Lung Transplant: Purpose, Procedure & Risks
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Lung Transplant

What Is a Lung Transplant?

A lung transplant is surgery that replaces a diseased or failing lung with a healthy donor lung.

According to data from the Organ Procurement and Transplantation Network, there have been more than 30,800 lung transplants completed in the United States since 1988. The majority of those surgeries were in patients age 18 to 64 years old.

The survival rate for lung-transplant patients has improved in recent years. According to the National Heart, Lung, and Blood Institute (NHLBI), the one-year survival rate is nearly 80 percent. The five-year survival rate is more than 50 percent. Twenty years ago, those numbers were much lower.

Survival rates vary by facility. When researching where to have your surgery, it’s important to ask about the facility’s survival rates.

Why a Lung Transplant Is Done

A lung transplant is considered the last option for treating lung failure. Other treatments and lifestyle changes will almost always be tried first.

Conditions that may damage your lungs enough to require a transplant include:

  • chronic obstructive pulmonary disease (COPD)
  • cystic fibrosis
  • emphysema
  • pulmonary fibrosis
  • pulmonary hypertension
  • sarcoidosis

The Risks of a Lung Transplant

A lung transplant is major surgery. It comes with many risks. Before the surgery, your doctor should discuss with you whether the risks associated with the procedure outweigh the benefits. You should also talk about what you can do to reduce your risks.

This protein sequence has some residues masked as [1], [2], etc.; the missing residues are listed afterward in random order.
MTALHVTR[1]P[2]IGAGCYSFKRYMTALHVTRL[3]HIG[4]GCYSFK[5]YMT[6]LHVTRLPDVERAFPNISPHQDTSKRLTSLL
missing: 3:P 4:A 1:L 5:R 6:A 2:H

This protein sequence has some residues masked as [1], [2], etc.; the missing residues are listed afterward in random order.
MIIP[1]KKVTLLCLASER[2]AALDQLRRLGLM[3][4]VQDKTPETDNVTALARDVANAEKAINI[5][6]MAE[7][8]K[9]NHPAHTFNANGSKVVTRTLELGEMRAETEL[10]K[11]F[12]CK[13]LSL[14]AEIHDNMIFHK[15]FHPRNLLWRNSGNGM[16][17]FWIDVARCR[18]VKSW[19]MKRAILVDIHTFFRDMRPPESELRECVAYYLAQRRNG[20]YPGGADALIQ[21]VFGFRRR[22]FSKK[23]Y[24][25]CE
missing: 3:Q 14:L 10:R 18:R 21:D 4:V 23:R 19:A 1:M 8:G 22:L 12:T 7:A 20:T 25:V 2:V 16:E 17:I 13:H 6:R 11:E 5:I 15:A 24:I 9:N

The major risk of a lung transplant is organ rejection. This happens when your immune system attacks your donor lung as if it were a disease. Severe rejection could lead to failure of the donated lung.

Other serious complications can arise from the drugs used to prevent rejection. These are called immunosuppressants. They work by lowering your immune response, making it less likely that your body will attack the new “foreign” lung. Immunosuppressants raise your risk of infections, since your body’s “guard” is lowered.

Other risks of lung transplant surgery include:

  • bleeding and blood clots
  • cancer and malignancies due to immunosuppressants
  • diabetes
  • kidney damage
  • stomach problems
  • thinning of your bones (osteoporosis)

It’s important to follow your doctor’s instructions before and after your surgery. This can help decrease your risks. Instructions will include making healthy lifestyle choices, such as adopting a healthy diet and not smoking. You should also avoid missing any doses of medications.

How to Prepare for a Lung Transplant

The emotional toll of waiting for a donor lung can be difficult.

Once you’ve undergone the necessary tests and met qualifying criteria, you’ll be placed on a waiting list for a donor lung. Your waiting time on the list depends on the following:

  • availability of a matching lung
  • blood type
  • geographic distance between donor and recipient
  • the severity of your condition
  • the size of the donor lung
  • your overall health

You will undergo numerous laboratory and imaging tests. You may also undergo emotional and financial counseling. Your doctor needs to make sure you’re fully prepared for the aftereffects of the procedure.

Your doctor will give you complete instructions on how to best prepare for your surgery. If you’re waiting on a donor lung, it’s good to have your bags packed well in advance. The notice that an organ is available could come at any time. Also, make sure to keep all of your contact information up-to-date at the hospital. They need to be able to contact you when a donor lung is available.